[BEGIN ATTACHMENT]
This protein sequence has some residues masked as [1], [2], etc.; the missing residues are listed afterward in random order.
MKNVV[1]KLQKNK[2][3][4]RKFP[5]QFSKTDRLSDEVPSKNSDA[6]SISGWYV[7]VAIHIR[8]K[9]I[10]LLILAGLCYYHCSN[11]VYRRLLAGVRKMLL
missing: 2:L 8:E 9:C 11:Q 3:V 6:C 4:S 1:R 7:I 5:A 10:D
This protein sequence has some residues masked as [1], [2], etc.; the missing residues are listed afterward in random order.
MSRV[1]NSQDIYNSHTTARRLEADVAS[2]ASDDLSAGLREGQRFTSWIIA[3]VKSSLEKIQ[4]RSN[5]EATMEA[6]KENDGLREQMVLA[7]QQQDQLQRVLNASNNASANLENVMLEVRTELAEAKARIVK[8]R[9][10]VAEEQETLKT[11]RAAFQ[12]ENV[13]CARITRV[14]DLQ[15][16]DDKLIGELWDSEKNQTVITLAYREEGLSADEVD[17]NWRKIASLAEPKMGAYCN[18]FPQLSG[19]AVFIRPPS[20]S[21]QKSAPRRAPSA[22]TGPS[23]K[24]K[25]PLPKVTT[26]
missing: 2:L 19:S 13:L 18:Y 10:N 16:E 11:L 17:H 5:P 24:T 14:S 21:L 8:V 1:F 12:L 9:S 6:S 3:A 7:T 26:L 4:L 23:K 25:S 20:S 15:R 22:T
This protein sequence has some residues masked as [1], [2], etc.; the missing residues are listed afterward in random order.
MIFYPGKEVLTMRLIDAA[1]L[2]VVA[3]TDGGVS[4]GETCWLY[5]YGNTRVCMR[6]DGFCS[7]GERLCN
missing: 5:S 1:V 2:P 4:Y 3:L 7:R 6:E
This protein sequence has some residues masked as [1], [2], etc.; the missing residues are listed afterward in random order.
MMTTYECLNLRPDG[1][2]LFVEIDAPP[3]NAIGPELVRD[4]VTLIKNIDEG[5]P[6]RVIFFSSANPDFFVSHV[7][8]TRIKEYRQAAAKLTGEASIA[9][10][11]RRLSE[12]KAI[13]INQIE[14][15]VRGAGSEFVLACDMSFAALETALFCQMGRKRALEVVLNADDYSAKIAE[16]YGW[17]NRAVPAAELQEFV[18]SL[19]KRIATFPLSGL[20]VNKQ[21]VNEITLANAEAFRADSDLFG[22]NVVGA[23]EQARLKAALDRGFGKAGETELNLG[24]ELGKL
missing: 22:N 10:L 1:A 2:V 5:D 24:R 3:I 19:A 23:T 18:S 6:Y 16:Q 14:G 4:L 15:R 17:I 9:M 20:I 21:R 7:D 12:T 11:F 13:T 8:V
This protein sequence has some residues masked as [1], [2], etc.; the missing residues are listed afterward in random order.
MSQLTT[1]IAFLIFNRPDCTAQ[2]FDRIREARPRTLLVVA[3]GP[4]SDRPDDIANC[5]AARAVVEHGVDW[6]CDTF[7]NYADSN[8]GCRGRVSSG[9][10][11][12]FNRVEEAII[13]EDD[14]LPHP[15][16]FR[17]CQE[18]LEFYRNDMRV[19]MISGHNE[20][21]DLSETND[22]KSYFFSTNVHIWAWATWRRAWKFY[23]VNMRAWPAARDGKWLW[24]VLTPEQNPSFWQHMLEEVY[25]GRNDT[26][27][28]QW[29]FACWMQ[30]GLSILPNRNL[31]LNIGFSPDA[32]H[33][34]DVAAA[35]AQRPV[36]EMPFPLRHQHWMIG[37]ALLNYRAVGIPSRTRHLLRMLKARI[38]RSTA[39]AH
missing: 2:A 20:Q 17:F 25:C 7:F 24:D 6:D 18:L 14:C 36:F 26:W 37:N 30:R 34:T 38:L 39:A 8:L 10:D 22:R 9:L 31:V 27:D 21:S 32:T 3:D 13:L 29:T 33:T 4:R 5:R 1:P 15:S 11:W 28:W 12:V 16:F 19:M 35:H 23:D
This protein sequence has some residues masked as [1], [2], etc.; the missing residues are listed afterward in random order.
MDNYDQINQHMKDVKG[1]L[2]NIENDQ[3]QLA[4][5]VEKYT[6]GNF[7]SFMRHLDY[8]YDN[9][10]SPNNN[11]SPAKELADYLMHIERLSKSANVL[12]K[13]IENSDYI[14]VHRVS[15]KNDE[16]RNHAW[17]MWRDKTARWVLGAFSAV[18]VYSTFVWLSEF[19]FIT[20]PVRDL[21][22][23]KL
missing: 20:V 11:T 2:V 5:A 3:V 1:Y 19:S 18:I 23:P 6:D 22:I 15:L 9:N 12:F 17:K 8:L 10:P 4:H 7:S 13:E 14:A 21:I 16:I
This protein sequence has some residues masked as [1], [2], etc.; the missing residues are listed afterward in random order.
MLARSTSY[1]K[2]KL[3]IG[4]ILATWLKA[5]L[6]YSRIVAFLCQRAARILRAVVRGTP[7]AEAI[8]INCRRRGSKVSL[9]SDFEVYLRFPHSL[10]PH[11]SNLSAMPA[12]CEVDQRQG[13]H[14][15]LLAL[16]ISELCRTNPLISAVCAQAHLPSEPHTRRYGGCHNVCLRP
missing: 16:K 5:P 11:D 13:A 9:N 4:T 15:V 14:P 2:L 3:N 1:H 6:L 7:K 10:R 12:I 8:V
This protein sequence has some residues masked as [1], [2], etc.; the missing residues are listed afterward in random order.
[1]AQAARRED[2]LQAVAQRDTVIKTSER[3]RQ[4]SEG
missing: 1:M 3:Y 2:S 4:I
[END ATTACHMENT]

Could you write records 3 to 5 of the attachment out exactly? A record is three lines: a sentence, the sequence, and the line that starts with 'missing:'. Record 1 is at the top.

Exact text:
This protein sequence has some residues masked as [1], [2], etc.; the missing residues are listed afterward in random order.
MIFYPGKEVLTMRLIDAA[1]L[2]VVA[3]TDGGVS[4]GETCWLY[5]YGNTRVCMR[6]DGFCS[7]GERLCN
missing: 5:S 1:V 2:P 4:Y 3:L 7:R 6:E
This protein sequence has some residues masked as [1], [2], etc.; the missing residues are listed afterward in random order.
MMTTYECLNLRPDG[1][2]LFVEIDAPP[3]NAIGPELVRD[4]VTLIKNIDEG[5]P[6]RVIFFSSANPDFFVSHV[7][8]TRIKEYRQAAAKLTGEASIA[9][10][11]RRLSE[12]KAI[13]INQIE[14][15]VRGAGSEFVLACDMSFAALETALFCQMGRKRALEVVLNADDYSAKIAE[16]YGW[17]NRAVPAAELQEFV[18]SL[19]KRIATFPLSGL[20]VNKQ[21]VNEITLANAEAFRADSDLFG[22]NVVGA[23]EQARLKAALDRGFGKAGETELNLG[24]ELGKL
missing: 22:N 10:L 1:A 2:V 5:D 24:R 3:I 19:A 23:T 18:S 6:Y 16:Q 14:G 4:L 15:R 17:I 9:M 20:I 21:R 7:D 12:T 11:F 13:T 8:V
This protein sequence has some residues masked as [1], [2], etc.; the missing residues are listed afterward in random order.
MSQLTT[1]IAFLIFNRPDCTAQ[2]FDRIREARPRTLLVVA[3]GP[4]SDRPDDIANC[5]AARAVVEHGVDW[6]CDTF[7]NYADSN[8]GCRGRVSSG[9][10][11][12]FNRVEEAII[13]EDD[14]LPHP[15][16]FR[17]CQE[18]LEFYRNDMRV[19]MISGHNE[20][21]DLSETND[22]KSYFFSTNVHIWAWATWRRAWKFY[23]VNMRAWPAARDGKWLW[24]VLTPEQNPSFWQHMLEEVY[25]GRNDT[26][27][28]QW[29]FACWMQ[30]GLSILPNRNL[31]LNIGFSPDA[32]H[33][34]DVAAA[35]AQRPV[36]EMPFPLRHQHWMIG[37]ALLNYRAVGIPSRTRHLLRMLKARI[38]RSTA[39]AH
missing: 2:A 20:Q 17:F 25:C 7:F 24:D 6:D 18:L 14:C 36:F 26:W 37:N 30:R 34:T 38:L 39:A 8:L 10:D 22:R 9:L 31:V 27:D 21:S 32:T 3:D 13:L 29:T 33:T 4:R 5:R 1:P 15:S 11:W 28:W 12:V 16:F 19:M 35:H 23:D